Yes to the ICJ

By:Adrian Torres

Dear Editor,

The Belize Progressive Party’s (BPP) fiery rhetoric provides a necessary spark to the otherwise humdrum political discourse between the two major parties. In fact, it was the specter of the party’s activism that spooked the Barrow administration into enacting the wildly unpopular (and now rescinded) statutory instrument, prohibiting peaceful Belizeans from entering the Sarstoon River.

Yet, while the BPP’s unapologetic patriotism has ensured that the Belize-Guatemala territorial dispute remain at the forefront of our national conversation, the party’s blueprint for a solution is stenciled around a fundamental misunderstanding of international law and its institutions. As such, the BPP’s proposals are not only unworkable in practice, but also dangerous and reckless. Belizeans should not be convinced of its approach.

The BPP’s solution to the territorial dispute can be loosely summarized as follows. At the outset, the party rejects having our case heard before the International Court of Justice (ICJ). Instead, the BPP proposes that Belize “internationalizes” Guatemala’s claim and its aggression by doing two things: (1) bait the Guatemalan forces into committing overtly aggressive acts of violence against peaceful Belizeans and/or our military and (2) secure support from the United Nations Security Council.
With regard to the former, the party’s political leader, Patrick Rogers, has stated “It may very well tek wah real incident happening down there [to internationalize the issue], but that’s what the [BDF] is there for.” In other words, if Belizean lives are lost in an effort to eradicate whatever goodwill Guatemala has amassed within the global community, then so be it. It is shameful and appalling for a party that seeks to form the government to advocate an approach tantamount to reckless military gamesmanship. The annals of history are riddled with lessons that demonstrate the danger and inefficacy of this approach.

The second method through which the BPP proposes to internationalize this dispute – i.e. before the UN Security Council – is a classic dilemma of placing the cart before the horse. The BPP is ostensibly convinced that the Security Council can resolve our dispute with the stroke of a pen or a simple resolution; the Charter of the United Nations simply does not give the Security Council such power. But the UN Charter does grant the power to one other institution: the ICJ. Article 92 of the UN Charter states that the ICJ “shall be the principal judicial organ” of UN members.
Additionally, Article 94 of the Charter states that each country must comply with ICJ decisions in all cases to which it is a party. On this point, many, including the BPP, have argued that Guatemala would never abide by an ICJ decision in our favor, and have used such a hypothesis to scare Belizeans away from supporting an ICJ resolution.

But the drafters of the UN Charter never intended for the ICJ to have enforcement power, as Article 94 goes on to state: “If any party fails to perform the obligations incumbent upon it under a judgment rendered by the [ICJ], the other party may have recourse to the Security Council, which may, if it deems necessary, make recommendations or decide upon measures to be taken to give effect to the judgment.”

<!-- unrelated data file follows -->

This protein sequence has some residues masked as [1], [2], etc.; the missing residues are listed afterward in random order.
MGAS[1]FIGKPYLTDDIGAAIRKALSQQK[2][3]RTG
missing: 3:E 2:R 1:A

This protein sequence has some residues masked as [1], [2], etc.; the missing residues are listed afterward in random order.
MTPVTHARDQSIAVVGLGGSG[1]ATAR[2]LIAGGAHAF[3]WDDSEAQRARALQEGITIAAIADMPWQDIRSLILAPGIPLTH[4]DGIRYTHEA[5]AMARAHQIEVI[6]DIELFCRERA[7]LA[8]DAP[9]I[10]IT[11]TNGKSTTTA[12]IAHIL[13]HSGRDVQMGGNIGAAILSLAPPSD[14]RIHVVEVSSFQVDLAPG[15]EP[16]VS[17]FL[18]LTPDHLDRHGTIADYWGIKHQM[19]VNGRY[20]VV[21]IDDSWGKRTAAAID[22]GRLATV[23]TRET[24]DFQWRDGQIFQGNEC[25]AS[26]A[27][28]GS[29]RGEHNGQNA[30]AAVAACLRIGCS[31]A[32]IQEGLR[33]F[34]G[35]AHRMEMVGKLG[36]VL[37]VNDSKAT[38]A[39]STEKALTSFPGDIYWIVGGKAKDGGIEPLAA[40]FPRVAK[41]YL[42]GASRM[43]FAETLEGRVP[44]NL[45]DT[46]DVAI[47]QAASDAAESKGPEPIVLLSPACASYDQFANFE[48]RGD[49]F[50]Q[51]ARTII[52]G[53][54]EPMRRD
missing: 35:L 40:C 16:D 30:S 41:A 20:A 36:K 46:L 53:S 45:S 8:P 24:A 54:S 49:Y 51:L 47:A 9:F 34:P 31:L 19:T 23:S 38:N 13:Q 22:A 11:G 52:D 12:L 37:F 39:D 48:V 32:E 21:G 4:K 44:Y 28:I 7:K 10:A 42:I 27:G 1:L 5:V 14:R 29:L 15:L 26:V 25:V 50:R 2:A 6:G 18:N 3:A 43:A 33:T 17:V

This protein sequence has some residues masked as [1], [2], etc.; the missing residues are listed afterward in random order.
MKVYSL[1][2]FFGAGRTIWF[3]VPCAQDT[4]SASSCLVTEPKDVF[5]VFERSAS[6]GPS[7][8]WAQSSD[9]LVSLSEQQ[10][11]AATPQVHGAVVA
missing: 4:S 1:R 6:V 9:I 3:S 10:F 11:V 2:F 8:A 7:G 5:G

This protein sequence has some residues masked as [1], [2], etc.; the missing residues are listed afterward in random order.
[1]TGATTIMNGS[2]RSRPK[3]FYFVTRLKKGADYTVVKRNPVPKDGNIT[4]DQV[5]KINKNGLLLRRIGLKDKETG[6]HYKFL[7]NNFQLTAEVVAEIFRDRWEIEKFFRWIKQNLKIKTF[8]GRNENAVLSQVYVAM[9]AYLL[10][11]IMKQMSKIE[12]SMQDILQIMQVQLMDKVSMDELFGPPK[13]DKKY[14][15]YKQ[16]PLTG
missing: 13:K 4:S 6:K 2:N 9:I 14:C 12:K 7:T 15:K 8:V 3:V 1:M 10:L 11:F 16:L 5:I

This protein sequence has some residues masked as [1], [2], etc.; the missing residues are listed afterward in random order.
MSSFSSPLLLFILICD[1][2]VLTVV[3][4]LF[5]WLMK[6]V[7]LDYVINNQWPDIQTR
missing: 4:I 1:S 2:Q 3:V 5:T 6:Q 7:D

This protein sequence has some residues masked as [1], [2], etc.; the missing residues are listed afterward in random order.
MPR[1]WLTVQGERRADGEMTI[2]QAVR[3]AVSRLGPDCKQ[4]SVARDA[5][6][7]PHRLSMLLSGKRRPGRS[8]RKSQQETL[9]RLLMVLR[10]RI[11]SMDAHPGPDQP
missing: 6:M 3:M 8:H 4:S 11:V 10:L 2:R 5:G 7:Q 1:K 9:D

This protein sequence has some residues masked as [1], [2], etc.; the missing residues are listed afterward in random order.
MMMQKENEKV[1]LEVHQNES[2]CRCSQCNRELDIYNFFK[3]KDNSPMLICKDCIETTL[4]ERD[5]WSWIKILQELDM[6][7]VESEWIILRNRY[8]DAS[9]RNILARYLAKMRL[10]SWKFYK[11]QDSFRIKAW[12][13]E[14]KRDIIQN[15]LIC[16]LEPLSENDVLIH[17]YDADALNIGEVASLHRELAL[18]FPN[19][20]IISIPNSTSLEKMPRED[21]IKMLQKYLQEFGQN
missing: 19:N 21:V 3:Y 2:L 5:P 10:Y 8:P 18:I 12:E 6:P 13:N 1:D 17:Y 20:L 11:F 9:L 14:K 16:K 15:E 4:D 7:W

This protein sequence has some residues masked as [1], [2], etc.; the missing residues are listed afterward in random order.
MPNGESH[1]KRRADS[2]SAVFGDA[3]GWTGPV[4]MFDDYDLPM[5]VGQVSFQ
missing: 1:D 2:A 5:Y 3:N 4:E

Therefore, it is the Security Council that is given the mandate to enforce decisions of the ICJ, while the court itself is tasked with performing a strictly adjudicative function. In this sense, the Security Council can only be called to action, insofar as this dispute is concerned, after the disputing parties have obtained a judicial resolution at the ICJ.

Accordingly, the BPP’s proposal to internationalize our cause at the Security Council, while simultaneously rejecting the ICJ process, is perplexing. Both the Security Council and the ICJ are organs of the UN, and the BPP’s proposal to convince the Security Council to take up this issue in lieu of a judicial approach at the ICJ directly contravenes the UN Charter to which Belize is a signatory.
What the BPP fails to grasp is that presenting our case before the ICJ is the most effective way to internationalize – and resolve – this territorial dispute. An ICJ decision in our favor would give us an audience with the Security Council in the event that Guatemala fails to abide by the decision, and the Security Council would be empowered to take appropriate measures to coerce Guatemala into conforming its behavior with the rule of law. While the BPP dismisses the ICJ approach as capitulating to intellectual elitism, its vapid, bombastic approach guarantees that Guatemala’s claim will linger for future generations of Belizeans to grapple with.

Going to the ICJ on the one hand and standing up in peaceful protest on the other are not mutually exclusive endeavors – both approaches are necessary and neither should be compromised at the expense of the other. Belize must therefore adopt and maintain both a grassroots and judicial approach to resolve our dispute with Guatemala. We should say “yes” to the ICJ and “no” to the BPP’s ill-fated approach.

Signed: Adrian Torres
* Adrian P. Torres ([email protected]) is an attorney in the Washington, DC office of Perkins Coie LLP. He holds a bachelor’s degree in political science from Washington University in St. Louis and a law degree from Columbia University. The views expressed by him do not necessarily reflect the opinions of Perkins Coie LLP.

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